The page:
Cactus and Tender Succulents forum: need help with cacti

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Name: Susan
Vienna, VA (Zone 7a)
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Muddy1
Feb 23, 2017 9:59 PM CST
Hi! Years ago, we sowed seeds for what were supposed to be Saguaro cacti (Carnegiea gigantea). I'm not so sure that's what they are, however.
Here are photos of several of them - do they look like Saguaro?
Also, what's wrong with the bi-color one; have I been watering it too much?
I appreciate any help you experts have to offer! Thanks.
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Name: Susan
Vienna, VA (Zone 7a)
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Muddy1
Feb 25, 2017 9:31 PM CST
I found a photo of young Saguaro that look like mine, so I'm going to assume that's what they are!
Name: Karen
NM (Zone 7b)
Region: New Mexico Region: Arizona Cactus and Succulents Greenhouse Sempervivums Bromeliad
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plantmanager
Feb 25, 2017 9:34 PM CST
I'm sorry you didn't get any answers. My guess is that you don't have small saguaros. Take a look at these images and compare them to yours. The structure is totally different.

https://www.bing.com/images/se...
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Name: Paul
southern California
Zone 8B/9A
Region: California Herbs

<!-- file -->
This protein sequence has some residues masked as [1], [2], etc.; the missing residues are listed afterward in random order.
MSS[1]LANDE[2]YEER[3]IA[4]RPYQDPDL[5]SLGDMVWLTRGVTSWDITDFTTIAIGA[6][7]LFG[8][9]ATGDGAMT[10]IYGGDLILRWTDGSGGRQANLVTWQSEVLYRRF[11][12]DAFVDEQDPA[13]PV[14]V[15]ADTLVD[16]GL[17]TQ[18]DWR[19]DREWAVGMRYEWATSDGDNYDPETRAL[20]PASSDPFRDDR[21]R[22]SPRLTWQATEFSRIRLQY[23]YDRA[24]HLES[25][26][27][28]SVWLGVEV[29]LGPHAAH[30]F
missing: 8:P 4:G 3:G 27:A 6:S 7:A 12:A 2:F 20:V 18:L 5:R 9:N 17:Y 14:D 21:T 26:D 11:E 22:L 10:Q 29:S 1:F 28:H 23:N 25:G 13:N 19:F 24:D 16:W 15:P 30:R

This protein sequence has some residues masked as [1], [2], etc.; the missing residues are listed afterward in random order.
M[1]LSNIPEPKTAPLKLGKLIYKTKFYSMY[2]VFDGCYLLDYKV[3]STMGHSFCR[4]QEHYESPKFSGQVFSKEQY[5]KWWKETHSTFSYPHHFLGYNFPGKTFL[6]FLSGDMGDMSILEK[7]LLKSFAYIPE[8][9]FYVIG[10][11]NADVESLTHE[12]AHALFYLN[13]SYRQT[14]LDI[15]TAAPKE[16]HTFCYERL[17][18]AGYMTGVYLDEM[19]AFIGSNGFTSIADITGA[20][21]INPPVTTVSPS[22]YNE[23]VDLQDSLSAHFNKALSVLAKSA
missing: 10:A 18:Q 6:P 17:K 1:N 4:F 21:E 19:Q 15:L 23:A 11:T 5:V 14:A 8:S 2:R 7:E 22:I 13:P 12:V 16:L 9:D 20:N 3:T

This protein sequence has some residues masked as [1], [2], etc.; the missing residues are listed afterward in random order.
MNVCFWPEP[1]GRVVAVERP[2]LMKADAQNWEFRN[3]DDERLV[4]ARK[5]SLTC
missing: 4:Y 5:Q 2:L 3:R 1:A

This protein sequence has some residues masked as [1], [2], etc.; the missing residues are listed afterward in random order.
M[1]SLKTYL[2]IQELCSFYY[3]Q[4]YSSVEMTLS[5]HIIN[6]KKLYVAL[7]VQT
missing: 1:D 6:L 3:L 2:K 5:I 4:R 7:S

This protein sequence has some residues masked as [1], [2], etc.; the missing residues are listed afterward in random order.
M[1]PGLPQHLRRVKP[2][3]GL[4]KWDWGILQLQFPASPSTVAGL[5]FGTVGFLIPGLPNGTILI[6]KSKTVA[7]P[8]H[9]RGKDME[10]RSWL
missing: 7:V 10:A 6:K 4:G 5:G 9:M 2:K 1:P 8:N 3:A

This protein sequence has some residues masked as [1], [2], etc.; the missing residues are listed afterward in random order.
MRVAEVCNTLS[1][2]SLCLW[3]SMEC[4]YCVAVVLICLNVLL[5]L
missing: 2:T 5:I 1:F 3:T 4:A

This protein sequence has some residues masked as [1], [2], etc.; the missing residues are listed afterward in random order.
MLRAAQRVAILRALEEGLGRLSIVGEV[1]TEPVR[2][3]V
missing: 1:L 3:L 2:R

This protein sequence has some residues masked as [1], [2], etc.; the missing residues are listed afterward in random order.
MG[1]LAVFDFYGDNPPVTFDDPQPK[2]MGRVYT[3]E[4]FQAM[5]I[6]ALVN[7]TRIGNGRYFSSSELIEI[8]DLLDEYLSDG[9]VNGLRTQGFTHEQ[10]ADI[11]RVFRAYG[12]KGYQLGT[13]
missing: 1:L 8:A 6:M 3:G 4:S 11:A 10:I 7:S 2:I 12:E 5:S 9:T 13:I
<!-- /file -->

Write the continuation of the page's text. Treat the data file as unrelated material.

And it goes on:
cahdg6891
Feb 26, 2017 2:31 AM CST
I have a young Carnegiea gigantea that is several inches tall. The photos of your plants look somewhat similar to mine, but the spine length and color are different and your plants are thinner. Not sure yours are saguaros Sad The brownish color in your last photo looks like corking, you can see it on the bottom of mine as well. It's just the plant turning woodier as it ages, completely normal.

I don't have any recent pictures on my phone, but here is a photo I took back in September when I was repotting it. I'll snap some more pictures for you tomorrow in full sunlight! Smiling


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Name: Karen
NM (Zone 7b)
Region: New Mexico Region: Arizona Cactus and Succulents Greenhouse Sempervivums Bromeliad
Adeniums Garden Ideas: Level 1 Tropicals Xeriscape Garden Art Plumerias
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plantmanager
Feb 26, 2017 9:40 AM CST
Paul, yours has the accordion folds I'm used to. Sorry I don't know the proper terminology! The saguaro can expand and contract with more water or less water.
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Name: Paul
southern California
Zone 8B/9A
Region: California Herbs
cahdg6891
Feb 26, 2017 5:48 PM CST
Here are some photos...


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Name: Susan
Vienna, VA (Zone 7a)
Birds Echinacea Composter Foliage Fan Hummingbirder Bee Lover
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Muddy1
Feb 27, 2017 9:22 PM CST
Thanks for your input. As soon as I can get my iPhone to cooperate, I'll upload some more photos. In the meantime, I'm "borrowing" this photo from PlantBob (I found it in Plantfiles) of the baby Saguaros which I thought looked like mine.

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[Last edited by Muddy1 - Feb 27, 2017 9:26 PM (+)]